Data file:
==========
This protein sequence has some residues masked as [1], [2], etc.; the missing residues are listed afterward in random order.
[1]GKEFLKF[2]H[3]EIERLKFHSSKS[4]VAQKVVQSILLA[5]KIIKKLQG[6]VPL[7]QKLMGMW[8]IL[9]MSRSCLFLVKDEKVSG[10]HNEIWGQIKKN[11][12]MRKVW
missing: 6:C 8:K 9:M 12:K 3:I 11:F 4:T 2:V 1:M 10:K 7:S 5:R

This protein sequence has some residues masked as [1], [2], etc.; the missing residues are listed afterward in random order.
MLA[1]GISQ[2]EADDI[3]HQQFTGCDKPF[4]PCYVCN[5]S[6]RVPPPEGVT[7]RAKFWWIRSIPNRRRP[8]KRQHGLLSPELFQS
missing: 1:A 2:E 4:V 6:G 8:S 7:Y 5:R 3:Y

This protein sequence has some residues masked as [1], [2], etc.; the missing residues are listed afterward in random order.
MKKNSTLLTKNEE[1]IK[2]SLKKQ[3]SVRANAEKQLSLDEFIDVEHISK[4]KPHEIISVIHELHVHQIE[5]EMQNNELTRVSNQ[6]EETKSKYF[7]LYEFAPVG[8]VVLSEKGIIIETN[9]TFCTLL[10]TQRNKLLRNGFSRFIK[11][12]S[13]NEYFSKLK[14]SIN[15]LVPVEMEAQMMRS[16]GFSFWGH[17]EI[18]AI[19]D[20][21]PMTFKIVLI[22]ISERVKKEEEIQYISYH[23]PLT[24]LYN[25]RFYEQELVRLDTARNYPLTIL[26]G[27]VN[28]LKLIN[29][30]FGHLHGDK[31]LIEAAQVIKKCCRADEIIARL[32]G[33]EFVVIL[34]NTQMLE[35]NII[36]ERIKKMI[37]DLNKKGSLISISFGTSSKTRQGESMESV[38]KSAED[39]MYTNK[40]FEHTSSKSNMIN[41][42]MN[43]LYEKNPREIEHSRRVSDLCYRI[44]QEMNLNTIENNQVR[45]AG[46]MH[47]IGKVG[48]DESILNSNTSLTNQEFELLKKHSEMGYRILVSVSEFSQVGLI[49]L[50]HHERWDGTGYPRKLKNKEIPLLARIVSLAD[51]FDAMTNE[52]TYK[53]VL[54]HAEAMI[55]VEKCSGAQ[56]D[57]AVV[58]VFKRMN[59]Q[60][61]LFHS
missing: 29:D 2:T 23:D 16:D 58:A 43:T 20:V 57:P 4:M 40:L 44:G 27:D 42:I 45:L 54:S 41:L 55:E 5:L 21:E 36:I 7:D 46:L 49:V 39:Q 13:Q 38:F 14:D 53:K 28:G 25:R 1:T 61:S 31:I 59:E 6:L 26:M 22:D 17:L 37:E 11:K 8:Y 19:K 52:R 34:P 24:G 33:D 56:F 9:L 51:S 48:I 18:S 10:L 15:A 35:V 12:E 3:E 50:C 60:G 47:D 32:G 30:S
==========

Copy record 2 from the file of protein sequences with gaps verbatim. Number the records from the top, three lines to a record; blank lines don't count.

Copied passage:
This protein sequence has some residues masked as [1], [2], etc.; the missing residues are listed afterward in random order.
MLA[1]GISQ[2]EADDI[3]HQQFTGCDKPF[4]PCYVCN[5]S[6]RVPPPEGVT[7]RAKFWWIRSIPNRRRP[8]KRQHGLLSPELFQS
missing: 1:A 2:E 4:V 6:G 8:S 7:Y 5:R 3:Y